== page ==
PhD Thesis, University of Florida, 2006
Aircraft Structural Safety: Effects of Explicit and Implicit Safety Measures and Uncertainty Reduction Mechanisms
Aircraft structural safety is achieved by using different safety measures such as safety and knockdown factors, tests and redundancy. Safety factors or knockdown factors can be either explicit (e.g., load safety factor of 1.5) or implicit (e.g., conservative design decisions). Safety measures protect against uncertainties in loading, material and geometry properties along with uncertainties in structural modeling and analysis. The two main objectives of this dissertation are: (i) Analyzing and comparing the effectiveness of structural safety measures and their interaction. (ii) Allocating the resources for reducing uncertainties, instead of living with the uncertainties and allocating the resources for heavier structures for the given uncertainties.
Certification tests are found to be most effective when error is large and variability is small. Certification testing is more effective for improving safety than increased safety factors, but it cannot compete with even a small reduction in errors. Variability reduction is even more effective than error reduction for our examples.
The effects of structural element tests on reducing uncertainty and the optimal choice of additional knockdown factors are explored. We find that instead of using implicit knockdown factors based on worst-case scenarios (current practice), using test-dependent explicit knockdown factors may lead weight savings. Surprisingly, we find that a more conservative knockdown factor should be used if the failure stresses measured in tests exceeds predicted failure stresses in order to reduce the variability in knockdown factors generated by variability in material properties.
Finally, we perform probabilistic optimization of a wing and tail system under limited statistical data for the stress distribution and show that the ratio of the probabilities of failure of the probabilistic design and deterministic design is not sensitive to errors in statistical data. We find that the deviation of the probabilistic design and deterministic design is a small perturbation, which can be achieved by a small redistribution of knockdown factors.
Supervisor: Prof. Dr. Raphael T. Haftka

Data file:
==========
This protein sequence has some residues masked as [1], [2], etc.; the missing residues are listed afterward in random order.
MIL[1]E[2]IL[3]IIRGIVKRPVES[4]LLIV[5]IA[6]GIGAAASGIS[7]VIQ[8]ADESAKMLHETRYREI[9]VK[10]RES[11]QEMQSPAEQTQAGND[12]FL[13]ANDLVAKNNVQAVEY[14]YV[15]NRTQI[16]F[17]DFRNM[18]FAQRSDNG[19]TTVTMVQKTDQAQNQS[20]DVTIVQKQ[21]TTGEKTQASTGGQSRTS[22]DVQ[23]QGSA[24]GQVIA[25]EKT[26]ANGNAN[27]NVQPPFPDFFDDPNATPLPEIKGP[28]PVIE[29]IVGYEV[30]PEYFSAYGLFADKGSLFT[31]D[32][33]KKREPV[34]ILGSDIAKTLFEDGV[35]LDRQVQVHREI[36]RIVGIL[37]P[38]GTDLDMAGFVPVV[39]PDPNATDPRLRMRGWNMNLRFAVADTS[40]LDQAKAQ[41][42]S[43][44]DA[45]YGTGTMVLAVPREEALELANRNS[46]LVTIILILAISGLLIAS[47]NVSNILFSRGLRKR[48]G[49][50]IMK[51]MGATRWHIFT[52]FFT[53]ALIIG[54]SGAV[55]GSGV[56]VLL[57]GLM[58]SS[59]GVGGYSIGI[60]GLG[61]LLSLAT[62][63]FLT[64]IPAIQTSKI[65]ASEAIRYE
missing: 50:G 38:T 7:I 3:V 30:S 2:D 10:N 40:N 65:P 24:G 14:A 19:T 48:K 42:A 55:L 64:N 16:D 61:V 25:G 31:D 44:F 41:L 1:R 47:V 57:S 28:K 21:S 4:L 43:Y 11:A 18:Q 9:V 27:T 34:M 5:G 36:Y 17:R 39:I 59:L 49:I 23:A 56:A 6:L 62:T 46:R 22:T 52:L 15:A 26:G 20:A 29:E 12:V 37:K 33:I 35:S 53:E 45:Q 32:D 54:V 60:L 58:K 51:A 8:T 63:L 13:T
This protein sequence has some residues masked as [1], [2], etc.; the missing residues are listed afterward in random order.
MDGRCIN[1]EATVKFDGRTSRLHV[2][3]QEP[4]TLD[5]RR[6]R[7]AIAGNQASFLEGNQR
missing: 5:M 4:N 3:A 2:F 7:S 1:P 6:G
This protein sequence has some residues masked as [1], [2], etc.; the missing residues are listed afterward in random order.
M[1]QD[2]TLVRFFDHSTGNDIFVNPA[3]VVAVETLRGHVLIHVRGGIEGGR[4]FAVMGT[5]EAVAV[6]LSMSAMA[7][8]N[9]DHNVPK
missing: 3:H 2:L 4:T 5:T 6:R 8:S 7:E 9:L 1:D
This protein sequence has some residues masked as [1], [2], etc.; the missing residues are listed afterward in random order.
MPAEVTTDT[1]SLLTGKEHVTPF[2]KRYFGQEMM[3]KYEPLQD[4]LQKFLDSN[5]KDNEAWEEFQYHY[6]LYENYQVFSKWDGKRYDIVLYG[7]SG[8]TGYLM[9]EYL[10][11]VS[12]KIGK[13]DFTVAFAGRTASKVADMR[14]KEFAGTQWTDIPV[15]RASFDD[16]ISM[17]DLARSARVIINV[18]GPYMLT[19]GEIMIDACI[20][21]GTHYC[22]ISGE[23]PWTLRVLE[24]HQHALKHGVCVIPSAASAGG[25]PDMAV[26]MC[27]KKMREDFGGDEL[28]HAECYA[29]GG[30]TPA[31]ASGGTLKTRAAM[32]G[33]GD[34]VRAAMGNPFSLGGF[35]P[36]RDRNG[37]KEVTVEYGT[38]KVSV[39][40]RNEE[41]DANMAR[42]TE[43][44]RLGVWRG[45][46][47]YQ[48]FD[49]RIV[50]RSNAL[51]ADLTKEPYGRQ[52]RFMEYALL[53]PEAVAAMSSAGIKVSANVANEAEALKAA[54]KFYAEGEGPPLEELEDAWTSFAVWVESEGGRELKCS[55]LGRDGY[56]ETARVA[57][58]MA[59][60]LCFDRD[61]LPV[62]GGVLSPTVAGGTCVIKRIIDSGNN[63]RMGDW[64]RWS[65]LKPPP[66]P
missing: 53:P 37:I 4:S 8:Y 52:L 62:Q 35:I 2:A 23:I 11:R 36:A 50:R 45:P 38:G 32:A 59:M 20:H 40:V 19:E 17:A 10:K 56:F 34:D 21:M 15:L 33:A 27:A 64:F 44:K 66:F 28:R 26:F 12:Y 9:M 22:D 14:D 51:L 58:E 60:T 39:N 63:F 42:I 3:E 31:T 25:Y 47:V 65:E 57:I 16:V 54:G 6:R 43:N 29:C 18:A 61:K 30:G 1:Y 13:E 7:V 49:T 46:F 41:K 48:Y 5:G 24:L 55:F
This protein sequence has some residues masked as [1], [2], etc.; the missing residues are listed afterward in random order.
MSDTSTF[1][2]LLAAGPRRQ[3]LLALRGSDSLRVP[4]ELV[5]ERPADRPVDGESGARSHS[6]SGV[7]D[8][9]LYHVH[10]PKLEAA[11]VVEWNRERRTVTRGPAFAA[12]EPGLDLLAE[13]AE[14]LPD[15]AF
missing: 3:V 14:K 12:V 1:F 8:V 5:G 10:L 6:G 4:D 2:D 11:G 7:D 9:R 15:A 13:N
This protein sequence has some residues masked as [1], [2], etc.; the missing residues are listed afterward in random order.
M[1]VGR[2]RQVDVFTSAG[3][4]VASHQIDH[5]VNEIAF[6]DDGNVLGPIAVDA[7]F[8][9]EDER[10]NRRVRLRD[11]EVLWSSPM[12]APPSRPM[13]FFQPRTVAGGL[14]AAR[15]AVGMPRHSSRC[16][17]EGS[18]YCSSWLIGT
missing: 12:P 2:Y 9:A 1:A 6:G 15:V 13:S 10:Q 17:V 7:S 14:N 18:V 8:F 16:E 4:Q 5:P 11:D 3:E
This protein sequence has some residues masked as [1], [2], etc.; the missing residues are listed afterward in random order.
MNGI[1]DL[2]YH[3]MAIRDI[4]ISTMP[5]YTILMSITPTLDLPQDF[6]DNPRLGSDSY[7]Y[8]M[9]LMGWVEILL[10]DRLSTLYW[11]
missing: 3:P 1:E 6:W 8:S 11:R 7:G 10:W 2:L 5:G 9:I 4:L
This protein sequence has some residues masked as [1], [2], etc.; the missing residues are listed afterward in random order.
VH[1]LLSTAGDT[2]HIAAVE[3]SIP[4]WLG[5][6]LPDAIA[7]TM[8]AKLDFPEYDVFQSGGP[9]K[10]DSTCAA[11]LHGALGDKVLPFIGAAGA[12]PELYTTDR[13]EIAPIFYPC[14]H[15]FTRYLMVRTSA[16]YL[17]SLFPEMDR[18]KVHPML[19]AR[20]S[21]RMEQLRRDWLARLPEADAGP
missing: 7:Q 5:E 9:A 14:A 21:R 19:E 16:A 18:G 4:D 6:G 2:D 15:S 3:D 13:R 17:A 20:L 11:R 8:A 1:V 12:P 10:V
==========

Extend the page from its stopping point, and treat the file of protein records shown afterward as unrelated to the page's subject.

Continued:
Co-supervisor: Prof. Dr. Bhavani V. Sankar
Download part of the dissertation (Please contact me for the whole dissertation)
MS Thesis, Middle East Technical University, 2002
Thermo-Mechanical Fatigue Analysis of a Stationary Jet Engine Component
In this thesis, thermo-mechanical fatigue life of a stationary component of F110-GE-100 jet engine is assessed. Two-dimensional axisymmetric finite element model of the component itself, the neighbouring components and also the surrounding gas are generated by using a finite element package program, MARC, in order to perform thermal, stress and fracture mechanics analyses. Thermal analysis is performed to calculate temperature histories of engine components throughout a given mission. Stress analysis is performed to identify fracture-critical locations and to describe stress histories of the components. After determining the critical location, fracture mechanics calculations are performed by modeling a crack of various lengths at the critical location in order to describe crack propagation path and to calculate mode I and II stress intensity factors. Combining the outputs of thermal, stress and fracture mechanics analyses, fatigue lives and creep rupture times are calculated with a crack growth life prediction program, AFGROW. A linear damage summation method is used to assess thermo-mechanical fatigue life of the component of interest.
Keywords: Thermo-mechanical Fatigue, Creep, Fracture Mechanics, Finite Element Method, High Temperature, Life Assessment
Supervisor: Prof. Dr. Mehmet A. Akgün
Co-Supervisor: Prof. Dr. Mustafa Doruk